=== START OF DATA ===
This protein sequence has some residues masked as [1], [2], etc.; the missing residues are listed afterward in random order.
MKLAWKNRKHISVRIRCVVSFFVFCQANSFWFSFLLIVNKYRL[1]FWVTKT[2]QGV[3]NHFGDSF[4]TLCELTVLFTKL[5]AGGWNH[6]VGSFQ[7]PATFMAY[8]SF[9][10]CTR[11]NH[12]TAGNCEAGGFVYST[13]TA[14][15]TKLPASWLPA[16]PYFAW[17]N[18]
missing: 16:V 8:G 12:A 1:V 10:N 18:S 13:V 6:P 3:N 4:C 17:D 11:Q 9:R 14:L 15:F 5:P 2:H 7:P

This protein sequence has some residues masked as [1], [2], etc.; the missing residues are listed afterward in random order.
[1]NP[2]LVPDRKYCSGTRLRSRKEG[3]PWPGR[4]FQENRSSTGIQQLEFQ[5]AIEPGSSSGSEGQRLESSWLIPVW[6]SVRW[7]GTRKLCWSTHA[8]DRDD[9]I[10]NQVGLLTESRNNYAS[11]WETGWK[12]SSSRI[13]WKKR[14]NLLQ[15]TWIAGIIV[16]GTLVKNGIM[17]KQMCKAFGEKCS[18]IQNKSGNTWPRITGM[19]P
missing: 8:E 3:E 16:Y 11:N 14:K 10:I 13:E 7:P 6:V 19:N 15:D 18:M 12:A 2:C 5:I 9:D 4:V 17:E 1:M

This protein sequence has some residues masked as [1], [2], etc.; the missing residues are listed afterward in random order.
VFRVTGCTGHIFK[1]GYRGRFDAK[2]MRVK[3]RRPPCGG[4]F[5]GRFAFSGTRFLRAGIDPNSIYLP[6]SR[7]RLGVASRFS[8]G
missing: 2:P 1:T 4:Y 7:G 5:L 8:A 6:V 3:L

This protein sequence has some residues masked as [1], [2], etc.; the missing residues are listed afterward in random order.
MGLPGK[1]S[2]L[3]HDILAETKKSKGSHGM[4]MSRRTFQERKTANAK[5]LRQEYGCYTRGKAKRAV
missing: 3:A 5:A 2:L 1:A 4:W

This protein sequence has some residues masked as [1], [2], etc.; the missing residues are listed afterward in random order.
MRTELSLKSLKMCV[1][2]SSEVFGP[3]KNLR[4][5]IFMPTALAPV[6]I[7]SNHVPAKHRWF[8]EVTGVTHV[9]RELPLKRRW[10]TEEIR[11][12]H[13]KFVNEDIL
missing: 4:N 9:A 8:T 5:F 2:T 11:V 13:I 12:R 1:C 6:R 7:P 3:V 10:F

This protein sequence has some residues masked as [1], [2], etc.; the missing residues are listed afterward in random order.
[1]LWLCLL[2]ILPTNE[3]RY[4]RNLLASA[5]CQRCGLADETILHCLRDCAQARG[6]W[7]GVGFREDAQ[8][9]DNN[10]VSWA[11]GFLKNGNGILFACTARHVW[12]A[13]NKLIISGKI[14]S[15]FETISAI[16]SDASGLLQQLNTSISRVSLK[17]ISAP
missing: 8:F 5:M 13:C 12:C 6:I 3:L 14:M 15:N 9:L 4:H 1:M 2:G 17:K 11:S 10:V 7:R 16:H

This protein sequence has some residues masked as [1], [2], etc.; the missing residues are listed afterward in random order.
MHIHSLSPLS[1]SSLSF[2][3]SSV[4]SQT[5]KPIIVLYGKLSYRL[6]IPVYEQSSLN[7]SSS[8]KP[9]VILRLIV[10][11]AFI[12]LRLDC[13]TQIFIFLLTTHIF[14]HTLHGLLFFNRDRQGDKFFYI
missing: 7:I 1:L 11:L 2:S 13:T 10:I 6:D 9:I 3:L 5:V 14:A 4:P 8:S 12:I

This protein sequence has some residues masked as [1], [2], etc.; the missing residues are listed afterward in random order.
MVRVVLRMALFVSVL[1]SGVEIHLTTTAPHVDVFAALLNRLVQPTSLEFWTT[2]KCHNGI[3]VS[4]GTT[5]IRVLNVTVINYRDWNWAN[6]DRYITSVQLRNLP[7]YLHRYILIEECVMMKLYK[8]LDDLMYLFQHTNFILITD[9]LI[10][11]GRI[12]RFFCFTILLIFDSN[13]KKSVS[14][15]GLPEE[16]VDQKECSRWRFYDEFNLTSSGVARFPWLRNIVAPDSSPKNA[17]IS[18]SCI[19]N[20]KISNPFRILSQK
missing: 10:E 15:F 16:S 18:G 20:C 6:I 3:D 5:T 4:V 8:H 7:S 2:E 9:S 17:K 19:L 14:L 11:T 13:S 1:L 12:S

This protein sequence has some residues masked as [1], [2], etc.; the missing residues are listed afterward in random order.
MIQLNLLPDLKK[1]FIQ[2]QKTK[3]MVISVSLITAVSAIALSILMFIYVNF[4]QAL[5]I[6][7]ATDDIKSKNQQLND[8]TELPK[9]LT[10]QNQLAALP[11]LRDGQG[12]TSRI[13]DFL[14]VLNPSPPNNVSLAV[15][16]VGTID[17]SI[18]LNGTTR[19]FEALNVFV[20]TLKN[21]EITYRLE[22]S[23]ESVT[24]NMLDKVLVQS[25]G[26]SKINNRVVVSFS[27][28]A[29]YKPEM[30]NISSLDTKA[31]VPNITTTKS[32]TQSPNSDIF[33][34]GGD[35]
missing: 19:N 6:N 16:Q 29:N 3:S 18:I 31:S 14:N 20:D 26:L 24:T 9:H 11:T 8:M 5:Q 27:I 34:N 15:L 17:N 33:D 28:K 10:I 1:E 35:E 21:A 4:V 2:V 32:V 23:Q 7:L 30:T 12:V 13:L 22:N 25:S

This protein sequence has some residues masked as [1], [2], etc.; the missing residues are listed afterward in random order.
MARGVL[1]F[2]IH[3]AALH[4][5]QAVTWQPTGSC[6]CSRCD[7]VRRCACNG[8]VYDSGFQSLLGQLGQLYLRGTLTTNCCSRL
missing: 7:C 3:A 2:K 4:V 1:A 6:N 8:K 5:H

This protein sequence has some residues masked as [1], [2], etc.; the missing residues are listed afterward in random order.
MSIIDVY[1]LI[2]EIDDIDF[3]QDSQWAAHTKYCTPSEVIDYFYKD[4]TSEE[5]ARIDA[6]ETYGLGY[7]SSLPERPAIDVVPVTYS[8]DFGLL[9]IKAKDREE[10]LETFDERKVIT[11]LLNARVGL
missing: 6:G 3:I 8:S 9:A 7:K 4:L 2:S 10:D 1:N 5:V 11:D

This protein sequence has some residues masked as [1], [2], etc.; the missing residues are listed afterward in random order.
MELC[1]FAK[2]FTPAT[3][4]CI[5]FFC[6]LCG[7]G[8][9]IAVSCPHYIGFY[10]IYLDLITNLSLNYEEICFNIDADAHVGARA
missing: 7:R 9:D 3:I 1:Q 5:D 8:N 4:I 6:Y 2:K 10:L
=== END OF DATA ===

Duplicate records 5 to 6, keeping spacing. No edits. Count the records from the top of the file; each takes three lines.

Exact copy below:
This protein sequence has some residues masked as [1], [2], etc.; the missing residues are listed afterward in random order.
MRTELSLKSLKMCV[1][2]SSEVFGP[3]KNLR[4][5]IFMPTALAPV[6]I[7]SNHVPAKHRWF[8]EVTGVTHV[9]RELPLKRRW[10]TEEIR[11][12]H[13]KFVNEDIL
missing: 4:N 9:A 8:T 5:F 2:T 11:V 13:I 12:R 1:C 6:R 7:P 3:V 10:F

This protein sequence has some residues masked as [1], [2], etc.; the missing residues are listed afterward in random order.
[1]LWLCLL[2]ILPTNE[3]RY[4]RNLLASA[5]CQRCGLADETILHCLRDCAQARG[6]W[7]GVGFREDAQ[8][9]DNN[10]VSWA[11]GFLKNGNGILFACTARHVW[12]A[13]NKLIISGKI[14]S[15]FETISAI[16]SDASGLLQQLNTSISRVSLK[17]ISAP
missing: 8:F 5:M 13:C 12:C 6:I 3:L 14:M 15:N 9:L 4:H 1:M 2:G 17:K 11:S 10:V 7:R 16:H